Grains ships and vessels transporting other products on the Paraguay River are loading at around half capacity due to a historic drought that has hit river levels in the South American region, hurting trade of key agricultural commodities.

Industry insiders said that many cargo holds on ships were being left empty, travel times were being delayed and farmers in the world’s fourth-largest exporter of soybeans were having to hold on longer to grains that they couldn’t ship.

“The situation is critical and delicate,” César Jure, president of the Paraguayan Chamber of Cereal and Oilseed Exporters, told Reuters.

“A large proportion of cargo holds are going unused, which translates into a direct cost when it comes to taking the products to the River Plate (estuary in Argentina).”

Low rainfall has drastically reduced the level of the waterway, which originates in Brazil, crosses landlocked Paraguay and empties into the Paraná River in the north of major grains producer Argentina, a place that is also facing shipping hold-ups. read more

Experts estimate the phenomenon, which began three years ago, will last until at least 2022, stymieing trade. Jure said that the situation was forcing exporters to look for alternatives such as land routes to ports in Brazil to fulfill contracts.

“At the end of the year we will still have an inventory of merchandise to export, both for industry and for soybeans. The new crop will have to wait in silos until we can release the old one,” Jure said.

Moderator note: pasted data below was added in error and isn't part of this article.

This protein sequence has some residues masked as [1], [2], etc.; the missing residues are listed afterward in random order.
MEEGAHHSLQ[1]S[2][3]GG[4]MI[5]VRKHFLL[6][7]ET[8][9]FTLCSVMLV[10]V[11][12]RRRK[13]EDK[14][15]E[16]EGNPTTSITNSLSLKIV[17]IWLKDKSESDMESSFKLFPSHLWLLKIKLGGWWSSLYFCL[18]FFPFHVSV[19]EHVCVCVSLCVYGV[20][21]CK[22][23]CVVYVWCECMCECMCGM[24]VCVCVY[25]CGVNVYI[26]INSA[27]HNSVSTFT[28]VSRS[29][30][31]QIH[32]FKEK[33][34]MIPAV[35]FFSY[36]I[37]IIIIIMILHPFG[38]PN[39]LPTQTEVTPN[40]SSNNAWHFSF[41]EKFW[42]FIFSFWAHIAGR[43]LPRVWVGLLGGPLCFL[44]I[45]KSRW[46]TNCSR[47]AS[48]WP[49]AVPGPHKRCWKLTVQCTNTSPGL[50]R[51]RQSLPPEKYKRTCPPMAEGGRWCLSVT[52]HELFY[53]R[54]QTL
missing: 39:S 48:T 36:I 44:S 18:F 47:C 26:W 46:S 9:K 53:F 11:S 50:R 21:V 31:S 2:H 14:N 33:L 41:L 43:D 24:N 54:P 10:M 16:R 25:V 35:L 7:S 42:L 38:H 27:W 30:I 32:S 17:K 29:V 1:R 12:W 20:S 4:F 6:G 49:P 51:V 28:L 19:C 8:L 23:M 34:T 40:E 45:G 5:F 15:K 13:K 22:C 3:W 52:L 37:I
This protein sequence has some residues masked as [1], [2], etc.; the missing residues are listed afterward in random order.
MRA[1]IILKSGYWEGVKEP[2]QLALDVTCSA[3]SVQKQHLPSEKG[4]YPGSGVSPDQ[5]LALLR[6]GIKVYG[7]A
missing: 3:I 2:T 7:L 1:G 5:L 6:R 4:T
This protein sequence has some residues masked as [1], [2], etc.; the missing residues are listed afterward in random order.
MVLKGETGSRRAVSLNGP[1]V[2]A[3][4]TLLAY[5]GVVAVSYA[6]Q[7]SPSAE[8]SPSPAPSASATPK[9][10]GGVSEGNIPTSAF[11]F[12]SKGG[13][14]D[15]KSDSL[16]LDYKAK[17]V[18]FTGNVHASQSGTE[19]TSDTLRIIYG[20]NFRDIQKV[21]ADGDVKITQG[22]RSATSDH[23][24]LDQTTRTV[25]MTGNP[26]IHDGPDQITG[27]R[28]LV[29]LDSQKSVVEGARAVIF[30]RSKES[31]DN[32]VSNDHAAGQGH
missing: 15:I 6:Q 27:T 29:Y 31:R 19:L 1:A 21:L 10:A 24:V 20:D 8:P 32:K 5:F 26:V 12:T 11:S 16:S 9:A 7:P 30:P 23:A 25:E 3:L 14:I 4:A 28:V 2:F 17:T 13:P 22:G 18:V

The director of the Center for Fluvial and Maritime Ship-owners of Paraguay, Juan Carlos Muñoz, said that the drought was causing travel times to triple.

“All trade is late, everything is delayed. It is a very complicated year since 96% of Paraguay’s overseas trade is handled by the river and this implies a very important impact on the national economy,” he said.

The soybean planting that begins next month could also be affected by the lack of fertilizers arriving, Muñoz added.

Paraguay, which produces some 10 million tonnes of soybeans each year, has a fleet of around 3,000 vessels that transport local production – as well as part of what is produced in nearby regions of neighboring Brazil and Bolivia – along the Paraguay-Paraná waterway to river ports downstream.

(Reporting by Daniela Desantis; Editing by Adam Jourdan and Steve Orlofsky)

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